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April 29, 2017
|Northwest faculty joined art student Wil Ellis Thursday night to view his senior art show at the Shenandoah Public Library. Pictured left to right are Stuart Robinson, Bobby Tso, Ellis, Sarah Sipling and Martha Breckenridge. (Submitted photo)|
Wil Ellis finally hosted his senior art show Thursday night, completing the requirements for a bachelor’s degree in art that he began when he enrolled at Northwest Missouri State University nearly 38 years ago.
“This degree has been a long time coming,” Ellis, 56, said. “It makes me feel great that I’ve actually achieved what I’ve worked so hard for.”
Ellis, whose degree emphasis is printmaking, showed a series of prints at the Shenandoah (Iowa) Public Library along with a drawing and a collection of jewelry he created. The one-night exhibit was open to the public, and members of the Northwest faculty attended, including Ellis’ academic advisor, Assistant Professor of Art Dr. Martha Breckenridge, who gave Ellis the nudge he needed to finish his degree.
“It’s almost one of the greatest joys I’ve had here to see him with all of the problems he’s had through the years to be able to pull this off,” Breckenridge, who retires from Northwest this spring, said. “Wil’s an inspiration and he’s a student that the younger students look up to. He’s always there working. He helps them. He’s humble. He always thinks, ‘this could have been better,’ but it’s fabulous work. We are so proud of him.”
Ellis walked away from Northwest at the conclusion of his freshman year in 1980. He tried returning in 1989, then as a parent, but a severe back injury forced him to step away from his studies again in 1991.
In 2012, Ellis returned a third time to Northwest to finish his degree. But he began suffering seizures a year later and his attempt was cut short again when a doctor eventually diagnosed him with multiple sclerosis and epilepsy in fall 2013. He resumed coursework in spring 2014, but his health challenges forced him to step away once more, accepting incomplete grades and lacking the degree program’s requirement to participate in an art show.
“When the seizures and everything were getting so bad that I wasn’t able to finish out my classes at the trimester, I was crushed,” Ellis said. “I was so close. I was in tears as I was gathering my stuff. It was rough.”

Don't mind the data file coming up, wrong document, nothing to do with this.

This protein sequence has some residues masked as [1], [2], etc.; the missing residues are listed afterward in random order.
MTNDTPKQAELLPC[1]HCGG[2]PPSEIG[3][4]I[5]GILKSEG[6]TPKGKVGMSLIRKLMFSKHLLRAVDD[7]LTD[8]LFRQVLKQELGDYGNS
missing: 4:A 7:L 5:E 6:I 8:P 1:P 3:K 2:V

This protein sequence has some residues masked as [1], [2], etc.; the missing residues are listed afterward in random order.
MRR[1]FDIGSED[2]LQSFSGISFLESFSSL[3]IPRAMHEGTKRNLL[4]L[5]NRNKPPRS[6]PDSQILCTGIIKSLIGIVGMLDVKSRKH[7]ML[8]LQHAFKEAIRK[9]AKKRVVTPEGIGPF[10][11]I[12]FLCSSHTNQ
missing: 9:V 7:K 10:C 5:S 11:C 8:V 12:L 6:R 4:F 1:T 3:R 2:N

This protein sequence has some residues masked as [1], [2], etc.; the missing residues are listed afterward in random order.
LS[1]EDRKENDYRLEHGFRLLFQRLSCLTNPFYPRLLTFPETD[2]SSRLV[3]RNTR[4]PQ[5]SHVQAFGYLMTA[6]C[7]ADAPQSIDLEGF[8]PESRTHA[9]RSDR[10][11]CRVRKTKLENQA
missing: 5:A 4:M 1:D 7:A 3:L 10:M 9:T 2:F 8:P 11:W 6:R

Ellis figured the opportunity to finish his degree was spent and he slipped into depression. But, last fall, Breckenridge did some investigation into Ellis’ case. She discovered Ellis could complete his degree if he showed his art. He only needed a venue to display it, and the art faculty agreed to make the trip to view and grade it.
“When this opportunity was given to me to put on this show, it actually ignited that flame again,” Ellis said. “I’ve been up there pouring my heart out in my studio ever since this has happened. It just completely rejuvenated me.”
Ellis expressed gratitude for Breckenridge and Phil Laber, who retired from Northwest last year as professor of art, for their instruction and support.
“Both of those two individuals were two of the most important reasons why I was able to hang on and keep pushing toward this degree,” he said. “They were very instrumental, not only for guidance in the courses but also their support in my personal life.”
Printmaking is Ellis’ passion – one he found while working at a print shop between stints at Northwest in the 1980s. Ellis developed an interest in the process and associated it with his interest in making jewelry, which uses some of the same tools and techniques. Ellis credits Laber with helping him perfect those techniques.
Ellis’ art show featured a series of 10 prints that he admits are dark in nature but are illustrative of the emotions he felt after receiving his diagnosis. One print, titled “Angst,” depicts a screaming face with fingers pulling the flesh of the individual’s cheeks.
Ellis also avoided using any color in the prints.
“I used all black and white because to me black is a very strong so-called color,” he said. “With the emotions that are expressed and the possible emotions people could perceive when they look upon them, I wanted that force to come exploding off the page.”
Said Breckenridge of the show, “It was excellent. Everybody was excited. It was a nice venue in Shenandoah. It was beautifully arranged and the work is spectacular.”
On Saturday, Ellis crossed Northwest’s commencement stage in Bearcat Arena. Northwest President Dr. John Jasinski shared Ellis’ story during his opening remarks, and Ellis received a standing ovation from the crowd as he received his degree. He graduated with honors cum laude.
“The great thing I love about Maryville, in general, is the instructors there,” he said. “All of the professors genuinely care about the students, and they go over and above what they need to do to help students. They just put forth every amount of effort they can, and I love the school for that. I recommend Northwest to anybody that’s talking about going to college.”
Mark Hornickel, Communication Manager
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Northwest Missouri State University
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